Good morning, Birdland!
These next couple of weeks tend to be some of the quietest of the offseason. Teams are shuffling their 40-man rosters. Free agents are gauging interest behind the scenes. It’s all important, but fairly boring from a fan’s perspective.
One team, however, decided to make a major move this week. And they were so proud of the move that they waited until the entire country was enveloped in news coverage of maps, counties and vote counts before they announced it.
The Red Sox announced on Friday that they were re-hiring Alex Cora as their manager. Cora was the club’s manager in 2018 when they won the World Series. He had joined the Red Sox organization after serving as the bench coach of the Houston Astros and winning a World Series there in 2017. But by now the thing he is best known for is being a cheater.
An investigation by Major League Baseball revealed that Cora was the ringleader of a sign stealing operation while with the Astros, including their championship season. For that, he was suspended for the entire 2020 season, although the Red Sox fired Cora prior to the announcement of the punishment.
A later announcement revealed that MLB had suspended the 2018 Red Sox replay operator due to electronic sign stealing as well. They were unable to tie Cora to that infraction, and thus he evaded further consequences, however the Red Sox were forced to forfeit their second-round draft pick in the 2020 draft as a result. It seems unlikely that Cora was unaware of a process that was similar to the work he had been doing in Houston.
Alex Cora is probably a very good coach regardless of access to technology to easily steal opponent’s signs. And people deserve second chances. But that doesn’t mean baseball fans or people in the game have to be happy about it, and the way in which the Red Sox announced the move suggests that they understand that too.
Mancini: “I literally feel like myself again” | School of Roch
I want all of the Trey Mancini news I can get right now. It sure sounds like he is on track to be back on the field with the Orioles in a few months if/when they return to Sarasota for spring training.
Adding ‘fairly polished’ group of Rule 5-eligible prospects to 40-man roster next on Orioles’ to-do list | The Baltimore Sun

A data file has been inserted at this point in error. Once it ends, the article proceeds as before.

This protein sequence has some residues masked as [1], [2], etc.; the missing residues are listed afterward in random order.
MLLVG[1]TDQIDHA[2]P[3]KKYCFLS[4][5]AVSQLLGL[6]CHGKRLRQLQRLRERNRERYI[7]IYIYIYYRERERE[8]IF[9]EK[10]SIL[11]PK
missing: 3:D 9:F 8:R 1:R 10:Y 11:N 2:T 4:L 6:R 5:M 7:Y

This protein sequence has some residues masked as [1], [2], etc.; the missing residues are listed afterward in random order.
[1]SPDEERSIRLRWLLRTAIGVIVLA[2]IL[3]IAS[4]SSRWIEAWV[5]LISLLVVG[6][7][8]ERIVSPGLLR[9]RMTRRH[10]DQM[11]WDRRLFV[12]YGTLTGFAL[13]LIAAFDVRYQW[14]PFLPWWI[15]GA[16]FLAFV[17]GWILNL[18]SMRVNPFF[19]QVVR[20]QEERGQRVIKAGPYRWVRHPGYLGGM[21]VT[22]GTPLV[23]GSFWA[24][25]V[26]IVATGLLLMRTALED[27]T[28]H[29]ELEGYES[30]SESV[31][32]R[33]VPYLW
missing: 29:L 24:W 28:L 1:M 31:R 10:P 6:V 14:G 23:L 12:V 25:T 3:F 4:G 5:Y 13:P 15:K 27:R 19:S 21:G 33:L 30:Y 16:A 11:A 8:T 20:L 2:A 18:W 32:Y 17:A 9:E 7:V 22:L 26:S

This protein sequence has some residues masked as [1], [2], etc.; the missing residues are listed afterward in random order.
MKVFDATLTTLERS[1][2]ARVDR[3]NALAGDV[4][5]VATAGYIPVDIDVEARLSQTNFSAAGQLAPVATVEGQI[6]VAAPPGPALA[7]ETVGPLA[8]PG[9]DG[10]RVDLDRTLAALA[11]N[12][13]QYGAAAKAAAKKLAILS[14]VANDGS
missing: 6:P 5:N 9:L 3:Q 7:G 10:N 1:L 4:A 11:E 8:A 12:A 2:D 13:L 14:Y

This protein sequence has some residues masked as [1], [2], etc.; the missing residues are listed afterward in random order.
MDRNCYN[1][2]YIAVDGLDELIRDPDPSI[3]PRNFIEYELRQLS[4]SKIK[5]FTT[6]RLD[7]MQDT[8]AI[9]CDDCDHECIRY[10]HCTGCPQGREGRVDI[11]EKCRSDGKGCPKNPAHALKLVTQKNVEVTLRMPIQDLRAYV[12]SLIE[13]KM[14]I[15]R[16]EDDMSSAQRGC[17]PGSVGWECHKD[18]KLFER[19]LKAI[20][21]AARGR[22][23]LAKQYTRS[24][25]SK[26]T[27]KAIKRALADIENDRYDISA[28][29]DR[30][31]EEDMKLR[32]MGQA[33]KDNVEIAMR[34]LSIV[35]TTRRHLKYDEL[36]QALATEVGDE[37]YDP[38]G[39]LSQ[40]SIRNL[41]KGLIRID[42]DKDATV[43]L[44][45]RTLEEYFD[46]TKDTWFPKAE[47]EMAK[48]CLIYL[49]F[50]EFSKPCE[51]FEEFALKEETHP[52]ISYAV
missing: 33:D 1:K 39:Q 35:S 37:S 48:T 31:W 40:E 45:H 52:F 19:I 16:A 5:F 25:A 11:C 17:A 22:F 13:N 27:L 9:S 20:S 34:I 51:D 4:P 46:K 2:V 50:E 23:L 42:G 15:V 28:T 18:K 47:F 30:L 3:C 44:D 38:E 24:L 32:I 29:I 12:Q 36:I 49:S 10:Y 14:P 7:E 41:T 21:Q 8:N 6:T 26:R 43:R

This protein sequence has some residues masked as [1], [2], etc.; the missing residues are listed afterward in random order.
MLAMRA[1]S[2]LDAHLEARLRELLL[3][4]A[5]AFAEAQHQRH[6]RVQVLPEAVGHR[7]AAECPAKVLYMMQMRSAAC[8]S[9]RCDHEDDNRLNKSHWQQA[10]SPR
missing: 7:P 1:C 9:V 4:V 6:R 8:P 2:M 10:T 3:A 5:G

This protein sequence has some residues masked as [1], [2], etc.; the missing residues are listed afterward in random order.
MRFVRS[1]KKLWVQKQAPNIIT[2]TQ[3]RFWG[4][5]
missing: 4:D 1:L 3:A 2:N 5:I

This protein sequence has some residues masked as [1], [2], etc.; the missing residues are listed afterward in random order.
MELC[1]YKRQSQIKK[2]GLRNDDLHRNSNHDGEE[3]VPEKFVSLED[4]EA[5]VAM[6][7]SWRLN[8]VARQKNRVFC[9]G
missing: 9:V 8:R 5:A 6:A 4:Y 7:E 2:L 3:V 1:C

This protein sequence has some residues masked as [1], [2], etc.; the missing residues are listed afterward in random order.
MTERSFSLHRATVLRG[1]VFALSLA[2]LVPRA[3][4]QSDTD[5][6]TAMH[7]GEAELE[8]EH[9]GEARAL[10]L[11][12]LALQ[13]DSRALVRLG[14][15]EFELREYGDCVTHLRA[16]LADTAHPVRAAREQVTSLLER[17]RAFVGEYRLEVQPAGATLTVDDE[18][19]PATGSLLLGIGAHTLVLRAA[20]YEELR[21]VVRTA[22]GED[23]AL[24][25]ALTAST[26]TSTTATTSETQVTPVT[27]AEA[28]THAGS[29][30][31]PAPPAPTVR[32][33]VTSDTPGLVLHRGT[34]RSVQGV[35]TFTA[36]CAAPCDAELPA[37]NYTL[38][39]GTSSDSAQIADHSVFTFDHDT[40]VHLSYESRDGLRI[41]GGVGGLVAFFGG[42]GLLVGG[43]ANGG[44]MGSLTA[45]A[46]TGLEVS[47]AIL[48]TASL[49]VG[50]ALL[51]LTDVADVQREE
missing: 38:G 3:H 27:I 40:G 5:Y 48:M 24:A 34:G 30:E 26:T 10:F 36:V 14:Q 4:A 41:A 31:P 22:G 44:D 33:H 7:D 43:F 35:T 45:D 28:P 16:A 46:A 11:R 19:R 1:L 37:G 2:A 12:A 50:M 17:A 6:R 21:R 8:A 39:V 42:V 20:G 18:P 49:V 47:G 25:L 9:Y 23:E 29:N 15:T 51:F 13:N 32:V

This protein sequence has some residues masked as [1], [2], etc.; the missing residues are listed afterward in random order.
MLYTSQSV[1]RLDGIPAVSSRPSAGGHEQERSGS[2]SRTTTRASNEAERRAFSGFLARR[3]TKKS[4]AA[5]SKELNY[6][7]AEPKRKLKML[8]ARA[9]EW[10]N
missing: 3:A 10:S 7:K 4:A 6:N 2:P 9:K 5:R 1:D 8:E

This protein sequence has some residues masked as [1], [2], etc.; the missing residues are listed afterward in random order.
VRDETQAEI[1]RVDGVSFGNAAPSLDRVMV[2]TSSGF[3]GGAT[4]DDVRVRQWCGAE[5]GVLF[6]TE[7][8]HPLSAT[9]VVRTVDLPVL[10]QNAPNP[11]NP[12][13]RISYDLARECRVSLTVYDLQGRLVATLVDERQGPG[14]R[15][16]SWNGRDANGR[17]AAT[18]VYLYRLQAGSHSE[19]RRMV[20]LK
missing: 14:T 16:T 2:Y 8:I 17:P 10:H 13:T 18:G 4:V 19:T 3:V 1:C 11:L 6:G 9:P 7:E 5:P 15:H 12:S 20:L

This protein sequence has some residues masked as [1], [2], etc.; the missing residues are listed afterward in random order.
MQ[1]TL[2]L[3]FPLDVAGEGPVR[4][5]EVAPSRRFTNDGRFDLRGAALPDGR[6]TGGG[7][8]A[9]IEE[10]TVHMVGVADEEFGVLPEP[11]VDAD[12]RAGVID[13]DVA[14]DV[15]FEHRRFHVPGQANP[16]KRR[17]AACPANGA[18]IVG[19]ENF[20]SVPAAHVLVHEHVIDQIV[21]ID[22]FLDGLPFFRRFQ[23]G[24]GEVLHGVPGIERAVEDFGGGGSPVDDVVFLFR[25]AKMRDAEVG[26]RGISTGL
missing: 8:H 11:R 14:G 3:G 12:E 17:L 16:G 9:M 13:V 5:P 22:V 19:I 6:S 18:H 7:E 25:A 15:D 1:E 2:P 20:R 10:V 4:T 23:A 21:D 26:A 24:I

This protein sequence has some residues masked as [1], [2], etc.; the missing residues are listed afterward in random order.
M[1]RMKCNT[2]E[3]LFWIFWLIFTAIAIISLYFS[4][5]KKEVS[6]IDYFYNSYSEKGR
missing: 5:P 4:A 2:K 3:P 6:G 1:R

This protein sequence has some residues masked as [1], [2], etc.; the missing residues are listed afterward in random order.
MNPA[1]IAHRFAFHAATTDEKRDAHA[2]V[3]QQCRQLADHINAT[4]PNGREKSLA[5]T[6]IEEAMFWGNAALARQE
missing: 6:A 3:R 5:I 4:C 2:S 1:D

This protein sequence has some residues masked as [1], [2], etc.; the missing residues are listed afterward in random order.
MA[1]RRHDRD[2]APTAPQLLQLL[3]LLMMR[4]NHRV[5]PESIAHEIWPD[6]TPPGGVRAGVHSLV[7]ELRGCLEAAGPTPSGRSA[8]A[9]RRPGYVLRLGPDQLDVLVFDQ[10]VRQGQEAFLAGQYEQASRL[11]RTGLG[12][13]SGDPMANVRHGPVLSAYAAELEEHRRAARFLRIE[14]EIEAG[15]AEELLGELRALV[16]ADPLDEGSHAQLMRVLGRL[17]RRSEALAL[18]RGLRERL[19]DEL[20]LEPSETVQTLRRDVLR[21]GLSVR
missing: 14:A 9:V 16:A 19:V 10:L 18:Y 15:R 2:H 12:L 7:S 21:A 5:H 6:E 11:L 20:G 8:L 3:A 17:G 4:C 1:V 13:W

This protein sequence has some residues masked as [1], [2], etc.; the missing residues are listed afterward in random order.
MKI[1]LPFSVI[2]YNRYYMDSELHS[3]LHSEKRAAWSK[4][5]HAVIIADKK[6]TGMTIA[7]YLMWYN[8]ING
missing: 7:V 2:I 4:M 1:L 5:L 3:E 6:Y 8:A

Mike Elias has a little less than two weeks to make decisions on the Rule 5-eligible players, and it’s going to be a doozy of a decision. Some talented players, like Alex Wells and Mason McCoy, could be left exposed to the draft.
What might O’s Opening Day roster look like? | Orioles.com
It may seem a bit early to think about the shape of the Orioles roster for 2021, but the reality is that it likely ends up looking very similar to the way it did in 2020. The O’s aren’t in a position to make any high-profile trades, nor are they about to add big name free agents.
A few notes on new additions, Mo Gaba and Trey Mancini | Steve Melewski
It has been neat to see the entire city of Baltimore, including both of its major sports teams, rally around the memory of Mo Gaba. He will be getting a street near the two stadiums named in his honor next month.
Is it your birthday? Happy birthday!
Dariel Alvarez turns 32 today. The Cuban outfielder appeared in 14 games with the Orioles between 2015 and 2016.
Right-handed pitcher Kris Benson turns 46 years old. He spent the 2006 season with the Orioles, accumulating a 4.82 ERA over 30 starts and 183 innings.
Finally, the late Bob Hale (b. 1933, d. 2012) was born on this day. The first baseman was an Oriole from 1955 through 1959, during which time he had a .280/.398/.337 batting line.
This day in history
1989 - Orioles pitcher Gregg Olson becomes the first relief pitcher to win the American League Rookie of the Year Award. The righty had a 1.69 ERA and 27 saves across 64 total appearances.